“The COVID-19 pandemic exacerbated the hunger and food insecurity problems already plaguing many communities across the state, including thousands of families in my district,” said Cruz in a statement. “Our farms also saw their bottom line impacted when the supply chain was disrupted. Nourish NY presented a life-saving opportunity to support the food pantries caring for our neighbors while fighting for the survival of our farming community.”


Sales-tax revenues up

Local sales-tax collections in New York grew by 12.9 percent in October compared to a year ago, State Comptroller Thomas DiNapoli announced this week.

Collections for all localities totaled more than $1.5 billion, up $175 million from October 2020. This exceeds pre-pandemic levels by 7 percent.

This growth continues the trend that began in April of monthly sales tax collections exceeding last year’s results.

In Albany County, from January through October 2021, sales-tax revenues are up 20 percent, from $215 million for that same 10-month time span in 2020 — to $258 million in 2021, the comptroller’s report says.

Albany County’s fluctuation follows the statewide trends: Sales-tax revenues were down 7.5 percent in January of this year and down 8.1 percent in February compared to those months in 2020.

Then there was a huge rebound in the spring: an increase of 12.5 percent in March for Albany County, crescendoing to 48.5 percent in April, 48.8 percent in May, and 49.8 percent in June.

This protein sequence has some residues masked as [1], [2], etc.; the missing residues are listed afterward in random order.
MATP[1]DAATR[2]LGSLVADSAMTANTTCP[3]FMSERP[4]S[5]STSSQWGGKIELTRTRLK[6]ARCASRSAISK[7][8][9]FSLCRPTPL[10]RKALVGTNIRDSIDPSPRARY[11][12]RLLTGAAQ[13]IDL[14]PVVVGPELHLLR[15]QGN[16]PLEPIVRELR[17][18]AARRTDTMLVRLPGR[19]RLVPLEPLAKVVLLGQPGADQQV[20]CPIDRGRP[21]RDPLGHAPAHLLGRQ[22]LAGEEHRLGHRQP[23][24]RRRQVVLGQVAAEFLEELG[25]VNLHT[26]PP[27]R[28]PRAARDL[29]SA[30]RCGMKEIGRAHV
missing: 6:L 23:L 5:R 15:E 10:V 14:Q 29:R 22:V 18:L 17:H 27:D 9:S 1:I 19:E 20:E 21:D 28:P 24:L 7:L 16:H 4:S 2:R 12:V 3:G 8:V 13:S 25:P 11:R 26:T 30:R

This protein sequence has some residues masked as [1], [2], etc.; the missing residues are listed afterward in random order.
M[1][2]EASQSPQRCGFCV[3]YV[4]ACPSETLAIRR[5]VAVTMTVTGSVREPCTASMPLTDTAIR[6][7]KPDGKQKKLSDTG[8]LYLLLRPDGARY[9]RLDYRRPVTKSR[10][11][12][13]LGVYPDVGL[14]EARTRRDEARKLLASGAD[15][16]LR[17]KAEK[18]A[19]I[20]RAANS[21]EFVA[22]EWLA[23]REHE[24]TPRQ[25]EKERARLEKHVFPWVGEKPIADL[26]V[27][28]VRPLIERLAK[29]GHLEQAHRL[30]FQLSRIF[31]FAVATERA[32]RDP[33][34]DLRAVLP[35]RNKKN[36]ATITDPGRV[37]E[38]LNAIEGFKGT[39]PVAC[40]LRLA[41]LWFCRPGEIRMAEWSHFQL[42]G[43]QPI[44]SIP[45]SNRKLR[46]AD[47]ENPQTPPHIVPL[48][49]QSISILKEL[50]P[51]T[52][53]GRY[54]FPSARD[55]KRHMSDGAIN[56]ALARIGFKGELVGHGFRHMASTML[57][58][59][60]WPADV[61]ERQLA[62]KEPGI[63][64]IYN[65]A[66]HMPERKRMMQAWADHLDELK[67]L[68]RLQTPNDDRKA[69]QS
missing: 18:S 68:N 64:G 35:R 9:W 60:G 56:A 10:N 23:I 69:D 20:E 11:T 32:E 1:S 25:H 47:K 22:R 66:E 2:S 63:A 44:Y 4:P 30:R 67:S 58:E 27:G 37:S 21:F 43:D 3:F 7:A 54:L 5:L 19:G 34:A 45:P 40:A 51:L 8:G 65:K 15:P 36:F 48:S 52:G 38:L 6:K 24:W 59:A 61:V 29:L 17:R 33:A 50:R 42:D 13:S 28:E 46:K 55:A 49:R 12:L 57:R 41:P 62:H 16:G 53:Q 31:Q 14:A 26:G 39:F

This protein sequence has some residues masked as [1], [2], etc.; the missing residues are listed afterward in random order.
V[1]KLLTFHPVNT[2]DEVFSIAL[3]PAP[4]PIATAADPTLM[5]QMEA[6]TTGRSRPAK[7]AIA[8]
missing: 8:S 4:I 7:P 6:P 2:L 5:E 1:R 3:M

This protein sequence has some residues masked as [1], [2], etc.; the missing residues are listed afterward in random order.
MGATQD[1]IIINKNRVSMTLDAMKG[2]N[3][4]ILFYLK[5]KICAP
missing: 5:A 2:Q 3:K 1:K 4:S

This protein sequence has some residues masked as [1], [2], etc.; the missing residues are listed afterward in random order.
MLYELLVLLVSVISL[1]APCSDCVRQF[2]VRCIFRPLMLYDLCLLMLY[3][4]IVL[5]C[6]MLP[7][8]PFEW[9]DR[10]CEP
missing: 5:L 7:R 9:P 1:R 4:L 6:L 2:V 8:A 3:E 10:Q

The percentage increase over the summer was about half that: 13.7 percent in July over July 2020 and 20.6 percent in August.

This September, the Albany County increase in sales-tax revenues was 16.0 percent over the previous year; and, in October, the latest numbers show a 13.3-percent increase over October 2020, from $21 million to $24 million..

New York City’s collections totaled $672 million, an increase of 8.3 percent — or more than $51 million — over October of 2020.

Nearly every county saw year-over-year collections for October grow by double digits, with Monroe County having the largest growth at 37 percent.

“Sales tax collections came in strong in October, boosting local revenues,” DiNapoli said in a statement, releasing the figures. “The consistent growth over the last few months is a positive sign of our economic recovery and life moving forward as we deal with the ongoing reality of COVID-19.”